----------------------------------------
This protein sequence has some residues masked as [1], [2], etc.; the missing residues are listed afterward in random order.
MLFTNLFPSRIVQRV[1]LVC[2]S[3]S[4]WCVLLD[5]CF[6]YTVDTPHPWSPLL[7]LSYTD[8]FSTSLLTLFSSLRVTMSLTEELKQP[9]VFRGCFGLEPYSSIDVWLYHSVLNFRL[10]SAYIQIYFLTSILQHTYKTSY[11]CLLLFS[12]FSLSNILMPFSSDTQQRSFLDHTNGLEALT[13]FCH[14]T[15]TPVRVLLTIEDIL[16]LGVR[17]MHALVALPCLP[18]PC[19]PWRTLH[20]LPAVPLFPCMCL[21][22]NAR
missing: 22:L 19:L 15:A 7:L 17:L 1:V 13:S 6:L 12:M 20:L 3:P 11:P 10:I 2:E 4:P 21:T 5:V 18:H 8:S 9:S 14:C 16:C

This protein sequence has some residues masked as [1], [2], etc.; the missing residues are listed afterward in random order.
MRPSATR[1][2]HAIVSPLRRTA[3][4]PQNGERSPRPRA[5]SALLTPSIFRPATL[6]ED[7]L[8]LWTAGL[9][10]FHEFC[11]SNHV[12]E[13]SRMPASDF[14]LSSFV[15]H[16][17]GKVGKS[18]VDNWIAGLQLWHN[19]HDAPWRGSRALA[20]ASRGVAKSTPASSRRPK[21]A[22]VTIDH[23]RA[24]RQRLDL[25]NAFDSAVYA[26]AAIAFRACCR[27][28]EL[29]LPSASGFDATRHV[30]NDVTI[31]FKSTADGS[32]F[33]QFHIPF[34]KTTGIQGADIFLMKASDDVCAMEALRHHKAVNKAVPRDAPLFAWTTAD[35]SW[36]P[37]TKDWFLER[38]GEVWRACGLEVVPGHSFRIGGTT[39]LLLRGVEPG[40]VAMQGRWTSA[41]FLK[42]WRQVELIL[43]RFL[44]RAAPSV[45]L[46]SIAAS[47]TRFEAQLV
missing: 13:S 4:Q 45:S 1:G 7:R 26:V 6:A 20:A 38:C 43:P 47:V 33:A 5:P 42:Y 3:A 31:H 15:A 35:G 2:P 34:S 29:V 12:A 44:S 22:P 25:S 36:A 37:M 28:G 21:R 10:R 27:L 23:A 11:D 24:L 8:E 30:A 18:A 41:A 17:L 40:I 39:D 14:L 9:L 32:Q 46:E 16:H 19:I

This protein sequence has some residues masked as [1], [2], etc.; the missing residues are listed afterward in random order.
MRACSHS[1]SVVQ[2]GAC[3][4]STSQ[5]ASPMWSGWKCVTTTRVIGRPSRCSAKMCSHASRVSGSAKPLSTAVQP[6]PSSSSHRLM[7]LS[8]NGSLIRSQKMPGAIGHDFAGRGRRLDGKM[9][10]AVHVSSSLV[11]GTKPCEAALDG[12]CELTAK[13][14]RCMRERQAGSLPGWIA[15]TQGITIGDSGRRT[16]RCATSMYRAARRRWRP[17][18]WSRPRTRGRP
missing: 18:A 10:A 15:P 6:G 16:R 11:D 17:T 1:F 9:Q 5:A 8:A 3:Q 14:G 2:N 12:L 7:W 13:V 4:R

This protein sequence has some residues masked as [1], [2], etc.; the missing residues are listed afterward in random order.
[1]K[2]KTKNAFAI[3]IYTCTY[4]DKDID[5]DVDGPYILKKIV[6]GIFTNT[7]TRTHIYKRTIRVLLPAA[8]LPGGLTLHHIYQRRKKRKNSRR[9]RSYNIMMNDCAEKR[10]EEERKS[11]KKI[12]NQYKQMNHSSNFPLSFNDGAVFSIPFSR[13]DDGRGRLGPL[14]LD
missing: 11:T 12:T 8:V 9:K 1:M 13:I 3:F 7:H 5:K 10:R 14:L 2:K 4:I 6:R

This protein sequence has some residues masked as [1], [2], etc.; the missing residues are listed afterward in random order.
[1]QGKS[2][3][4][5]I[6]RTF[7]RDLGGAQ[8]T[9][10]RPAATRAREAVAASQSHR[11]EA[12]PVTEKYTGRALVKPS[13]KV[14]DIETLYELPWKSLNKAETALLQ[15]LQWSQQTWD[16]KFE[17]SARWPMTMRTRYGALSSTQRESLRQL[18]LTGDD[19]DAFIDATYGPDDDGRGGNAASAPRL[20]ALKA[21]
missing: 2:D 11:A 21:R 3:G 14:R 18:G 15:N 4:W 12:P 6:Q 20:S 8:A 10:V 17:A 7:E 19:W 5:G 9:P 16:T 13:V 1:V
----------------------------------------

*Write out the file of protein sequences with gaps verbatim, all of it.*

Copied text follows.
This protein sequence has some residues masked as [1], [2], etc.; the missing residues are listed afterward in random order.
MLFTNLFPSRIVQRV[1]LVC[2]S[3]S[4]WCVLLD[5]CF[6]YTVDTPHPWSPLL[7]LSYTD[8]FSTSLLTLFSSLRVTMSLTEELKQP[9]VFRGCFGLEPYSSIDVWLYHSVLNFRL[10]SAYIQIYFLTSILQHTYKTSY[11]CLLLFS[12]FSLSNILMPFSSDTQQRSFLDHTNGLEALT[13]FCH[14]T[15]TPVRVLLTIEDIL[16]LGVR[17]MHALVALPCLP[18]PC[19]PWRTLH[20]LPAVPLFPCMCL[21][22]NAR
missing: 22:L 19:L 15:A 7:L 17:L 1:V 13:S 6:L 12:M 20:L 3:P 11:P 10:I 2:E 4:P 21:T 5:V 18:H 8:S 9:S 14:C 16:C

This protein sequence has some residues masked as [1], [2], etc.; the missing residues are listed afterward in random order.
MRPSATR[1][2]HAIVSPLRRTA[3][4]PQNGERSPRPRA[5]SALLTPSIFRPATL[6]ED[7]L[8]LWTAGL[9][10]FHEFC[11]SNHV[12]E[13]SRMPASDF[14]LSSFV[15]H[16][17]GKVGKS[18]VDNWIAGLQLWHN[19]HDAPWRGSRALA[20]ASRGVAKSTPASSRRPK[21]A[22]VTIDH[23]RA[24]RQRLDL[25]NAFDSAVYA[26]AAIAFRACCR[27][28]EL[29]LPSASGFDATRHV[30]NDVTI[31]FKSTADGS[32]F[33]QFHIPF[34]KTTGIQGADIFLMKASDDVCAMEALRHHKAVNKAVPRDAPLFAWTTAD[35]SW[36]P[37]TKDWFLER[38]GEVWRACGLEVVPGHSFRIGGTT[39]LLLRGVEPG[40]VAMQGRWTSA[41]FLK[42]WRQVELIL[43]RFL[44]RAAPSV[45]L[46]SIAAS[47]TRFEAQLV
missing: 13:S 4:Q 45:S 1:G 7:R 26:V 6:A 20:A 38:C 43:P 47:V 33:A 5:P 42:Y 3:A 31:H 15:A 35:G 2:P 34:S 29:V 12:A 44:S 22:P 25:S 36:A 37:M 28:G 21:R 10:R 27:L 23:A 11:D 24:L 8:E 30:A 18:A 41:A 17:L 40:I 39:D 14:L 9:L 32:Q 46:E 16:H 19:I

This protein sequence has some residues masked as [1], [2], etc.; the missing residues are listed afterward in random order.
MRACSHS[1]SVVQ[2]GAC[3][4]STSQ[5]ASPMWSGWKCVTTTRVIGRPSRCSAKMCSHASRVSGSAKPLSTAVQP[6]PSSSSHRLM[7]LS[8]NGSLIRSQKMPGAIGHDFAGRGRRLDGKM[9][10]AVHVSSSLV[11]GTKPCEAALDG[12]CELTAK[13][14]RCMRERQAGSLPGWIA[15]TQGITIGDSGRRT[16]RCATSMYRAARRRWRP[17][18]WSRPRTRGRP
missing: 18:A 10:A 15:P 6:G 16:R 11:D 17:T 1:F 9:Q 5:A 8:A 3:Q 14:G 2:N 12:L 7:W 13:V 4:R

This protein sequence has some residues masked as [1], [2], etc.; the missing residues are listed afterward in random order.
[1]K[2]KTKNAFAI[3]IYTCTY[4]DKDID[5]DVDGPYILKKIV[6]GIFTNT[7]TRTHIYKRTIRVLLPAA[8]LPGGLTLHHIYQRRKKRKNSRR[9]RSYNIMMNDCAEKR[10]EEERKS[11]KKI[12]NQYKQMNHSSNFPLSFNDGAVFSIPFSR[13]DDGRGRLGPL[14]LD
missing: 11:T 12:T 8:V 9:K 1:M 13:I 3:F 7:H 5:K 10:R 14:L 2:K 4:I 6:R

This protein sequence has some residues masked as [1], [2], etc.; the missing residues are listed afterward in random order.
[1]QGKS[2][3][4][5]I[6]RTF[7]RDLGGAQ[8]T[9][10]RPAATRAREAVAASQSHR[11]EA[12]PVTEKYTGRALVKPS[13]KV[14]DIETLYELPWKSLNKAETALLQ[15]LQWSQQTWD[16]KFE[17]SARWPMTMRTRYGALSSTQRESLRQL[18]LTGDD[19]DAFIDATYGPDDDGRGGNAASAPRL[20]ALKA[21]
missing: 2:D 11:A 21:R 3:G 14:R 18:G 15:N 4:W 12:P 6:Q 20:S 8:A 10:V 17:A 7:E 19:W 5:G 9:P 16:T 13:V 1:V